I'm about 24 years late to the party, but I've recently learned that Ernan McMullin, of the University of Notre Dame, wrote a fascinating take-down of an essay by Alvin Plantinga. This must have been big news in the world of Christian theologians/apologetics in 1991.
Plantinga was easily the better known of the two: he was once (in 1980, or eleven years before McMullin took him on) described by TIME as "America's leading orthodox Protestant philosopher of God." The exchange may have seemed to some like a hopeless mismatch, a case of "Alvin v. the chipmunk."
The essay of his that drew McMullin's ire was titled "When faith and reason clash: Evolution and the Bible."
Plantinga writes that "[In] all the areas of academic endeavor, we Christians must think about the matter at hand from a Christian perspective; we need Theistic Science." Theistic science will come to conclusions that a science devoted to methodological naturalism will reject, and when that happens Theistic science is the superior sort.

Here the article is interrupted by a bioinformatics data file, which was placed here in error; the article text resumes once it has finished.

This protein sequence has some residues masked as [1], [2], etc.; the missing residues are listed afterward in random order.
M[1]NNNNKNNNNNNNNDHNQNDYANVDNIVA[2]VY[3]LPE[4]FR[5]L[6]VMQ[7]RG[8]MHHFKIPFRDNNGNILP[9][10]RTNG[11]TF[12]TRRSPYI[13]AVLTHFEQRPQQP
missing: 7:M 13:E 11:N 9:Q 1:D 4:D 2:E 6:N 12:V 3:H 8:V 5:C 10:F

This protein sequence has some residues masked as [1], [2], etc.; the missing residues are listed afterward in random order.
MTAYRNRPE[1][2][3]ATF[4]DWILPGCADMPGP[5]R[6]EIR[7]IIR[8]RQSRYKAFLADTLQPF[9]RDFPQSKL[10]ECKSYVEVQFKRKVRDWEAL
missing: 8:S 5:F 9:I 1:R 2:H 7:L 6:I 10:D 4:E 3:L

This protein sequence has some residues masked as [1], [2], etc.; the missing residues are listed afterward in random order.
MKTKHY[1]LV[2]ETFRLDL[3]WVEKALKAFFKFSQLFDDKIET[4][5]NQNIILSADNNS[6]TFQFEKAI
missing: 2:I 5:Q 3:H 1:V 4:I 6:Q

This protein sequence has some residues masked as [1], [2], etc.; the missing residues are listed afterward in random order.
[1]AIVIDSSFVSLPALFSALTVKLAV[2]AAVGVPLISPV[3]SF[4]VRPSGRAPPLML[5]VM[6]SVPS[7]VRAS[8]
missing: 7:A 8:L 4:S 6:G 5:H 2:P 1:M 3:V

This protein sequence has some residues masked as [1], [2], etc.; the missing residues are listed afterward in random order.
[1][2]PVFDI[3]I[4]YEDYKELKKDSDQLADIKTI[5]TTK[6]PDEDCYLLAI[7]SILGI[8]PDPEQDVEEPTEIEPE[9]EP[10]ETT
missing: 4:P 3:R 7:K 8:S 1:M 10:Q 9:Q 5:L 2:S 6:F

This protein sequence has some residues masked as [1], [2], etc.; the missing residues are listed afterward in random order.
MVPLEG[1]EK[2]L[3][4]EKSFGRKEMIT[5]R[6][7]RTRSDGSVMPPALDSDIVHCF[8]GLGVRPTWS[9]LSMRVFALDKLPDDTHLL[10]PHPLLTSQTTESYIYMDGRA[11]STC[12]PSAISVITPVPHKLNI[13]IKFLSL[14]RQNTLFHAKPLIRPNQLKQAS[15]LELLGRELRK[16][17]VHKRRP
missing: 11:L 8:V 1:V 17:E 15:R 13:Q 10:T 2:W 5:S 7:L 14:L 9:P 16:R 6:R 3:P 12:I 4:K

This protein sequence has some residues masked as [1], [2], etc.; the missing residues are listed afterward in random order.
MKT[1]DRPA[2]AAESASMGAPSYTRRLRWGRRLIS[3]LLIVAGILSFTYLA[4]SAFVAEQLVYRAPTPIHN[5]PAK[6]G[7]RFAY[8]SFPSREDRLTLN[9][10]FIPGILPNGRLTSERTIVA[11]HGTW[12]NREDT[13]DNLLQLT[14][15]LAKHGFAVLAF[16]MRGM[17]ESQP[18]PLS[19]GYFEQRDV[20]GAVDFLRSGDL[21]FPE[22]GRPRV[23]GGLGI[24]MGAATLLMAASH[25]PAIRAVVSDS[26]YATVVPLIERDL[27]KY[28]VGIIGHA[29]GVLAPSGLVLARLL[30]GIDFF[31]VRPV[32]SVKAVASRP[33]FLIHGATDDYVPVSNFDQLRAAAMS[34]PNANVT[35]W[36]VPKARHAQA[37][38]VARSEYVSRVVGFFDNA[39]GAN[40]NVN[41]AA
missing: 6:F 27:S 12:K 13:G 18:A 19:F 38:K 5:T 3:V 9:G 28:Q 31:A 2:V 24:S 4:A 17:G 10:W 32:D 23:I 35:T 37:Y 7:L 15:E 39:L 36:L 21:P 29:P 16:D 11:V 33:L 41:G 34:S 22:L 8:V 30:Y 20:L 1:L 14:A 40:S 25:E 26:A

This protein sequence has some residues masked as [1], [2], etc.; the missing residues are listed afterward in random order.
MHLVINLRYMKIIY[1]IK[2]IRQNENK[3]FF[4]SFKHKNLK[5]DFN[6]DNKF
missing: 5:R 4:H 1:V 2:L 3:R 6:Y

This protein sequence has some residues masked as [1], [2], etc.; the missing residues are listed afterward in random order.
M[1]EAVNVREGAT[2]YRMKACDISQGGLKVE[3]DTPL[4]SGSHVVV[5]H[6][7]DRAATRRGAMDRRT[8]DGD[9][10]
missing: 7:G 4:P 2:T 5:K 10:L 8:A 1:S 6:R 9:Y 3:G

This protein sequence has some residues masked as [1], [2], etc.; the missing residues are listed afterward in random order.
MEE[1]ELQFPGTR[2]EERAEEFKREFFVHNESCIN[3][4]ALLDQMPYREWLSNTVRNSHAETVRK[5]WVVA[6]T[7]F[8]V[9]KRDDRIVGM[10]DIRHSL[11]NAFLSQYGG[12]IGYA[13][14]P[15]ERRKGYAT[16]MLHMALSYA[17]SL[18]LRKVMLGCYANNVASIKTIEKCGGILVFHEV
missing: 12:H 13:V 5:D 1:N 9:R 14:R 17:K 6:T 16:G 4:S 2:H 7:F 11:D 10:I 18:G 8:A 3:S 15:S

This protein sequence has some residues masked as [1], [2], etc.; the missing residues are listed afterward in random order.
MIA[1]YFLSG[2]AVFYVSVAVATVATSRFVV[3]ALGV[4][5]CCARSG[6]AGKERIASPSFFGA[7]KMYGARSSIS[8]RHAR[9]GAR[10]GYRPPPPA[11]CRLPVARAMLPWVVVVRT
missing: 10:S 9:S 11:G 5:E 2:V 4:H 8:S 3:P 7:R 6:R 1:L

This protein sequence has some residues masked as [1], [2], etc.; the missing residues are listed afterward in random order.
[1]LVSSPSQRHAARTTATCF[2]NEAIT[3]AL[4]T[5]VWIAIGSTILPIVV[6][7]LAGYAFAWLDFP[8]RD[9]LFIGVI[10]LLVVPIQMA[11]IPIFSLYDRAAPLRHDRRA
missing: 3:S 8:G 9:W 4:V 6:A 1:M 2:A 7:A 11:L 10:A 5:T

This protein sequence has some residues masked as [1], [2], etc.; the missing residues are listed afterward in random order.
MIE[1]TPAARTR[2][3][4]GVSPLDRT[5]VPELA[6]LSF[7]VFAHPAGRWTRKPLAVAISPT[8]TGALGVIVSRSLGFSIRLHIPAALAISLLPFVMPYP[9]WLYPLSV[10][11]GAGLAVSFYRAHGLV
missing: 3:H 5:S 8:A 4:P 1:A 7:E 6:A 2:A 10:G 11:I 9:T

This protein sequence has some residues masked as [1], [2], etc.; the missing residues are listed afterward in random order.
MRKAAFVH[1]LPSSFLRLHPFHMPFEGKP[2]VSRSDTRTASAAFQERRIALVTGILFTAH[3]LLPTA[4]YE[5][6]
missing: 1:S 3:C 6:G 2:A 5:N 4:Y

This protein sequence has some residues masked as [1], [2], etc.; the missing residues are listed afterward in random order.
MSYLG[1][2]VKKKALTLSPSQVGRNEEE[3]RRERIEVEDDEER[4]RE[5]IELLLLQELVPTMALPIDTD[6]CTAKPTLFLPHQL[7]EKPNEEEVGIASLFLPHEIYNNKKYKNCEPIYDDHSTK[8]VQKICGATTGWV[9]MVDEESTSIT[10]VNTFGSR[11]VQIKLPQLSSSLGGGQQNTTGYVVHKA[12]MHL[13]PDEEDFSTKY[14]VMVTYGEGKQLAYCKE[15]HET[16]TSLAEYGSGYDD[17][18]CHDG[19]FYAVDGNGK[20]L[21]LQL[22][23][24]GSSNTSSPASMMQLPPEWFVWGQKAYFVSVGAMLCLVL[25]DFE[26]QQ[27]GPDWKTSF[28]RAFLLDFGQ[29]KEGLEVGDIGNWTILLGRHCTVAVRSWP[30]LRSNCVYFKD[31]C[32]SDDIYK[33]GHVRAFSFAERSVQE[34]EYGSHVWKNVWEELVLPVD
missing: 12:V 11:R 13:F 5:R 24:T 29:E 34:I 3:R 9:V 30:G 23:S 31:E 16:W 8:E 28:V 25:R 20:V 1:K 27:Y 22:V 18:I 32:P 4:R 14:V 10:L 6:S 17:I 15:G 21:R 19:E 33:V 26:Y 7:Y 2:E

Plantinga accepts the fact that the universe, and the planet earth, are very old, much much older than "young earth creationists" would like. And this fact imposes limits on how he can interpret scriptures he deems to be divinely inspired.
Otherwise, though, Plantinga rejects the results of the not-so-theistic sorts of science, contending in particular that it is unlikely the various forms of life on earth have a common ancestor.
McMullin, too, is a Christian, and he responds to Plantinga as one within the family, but he makes it clear how unfortunate is the whole idea of a specifically "theistic" science. Go here for that.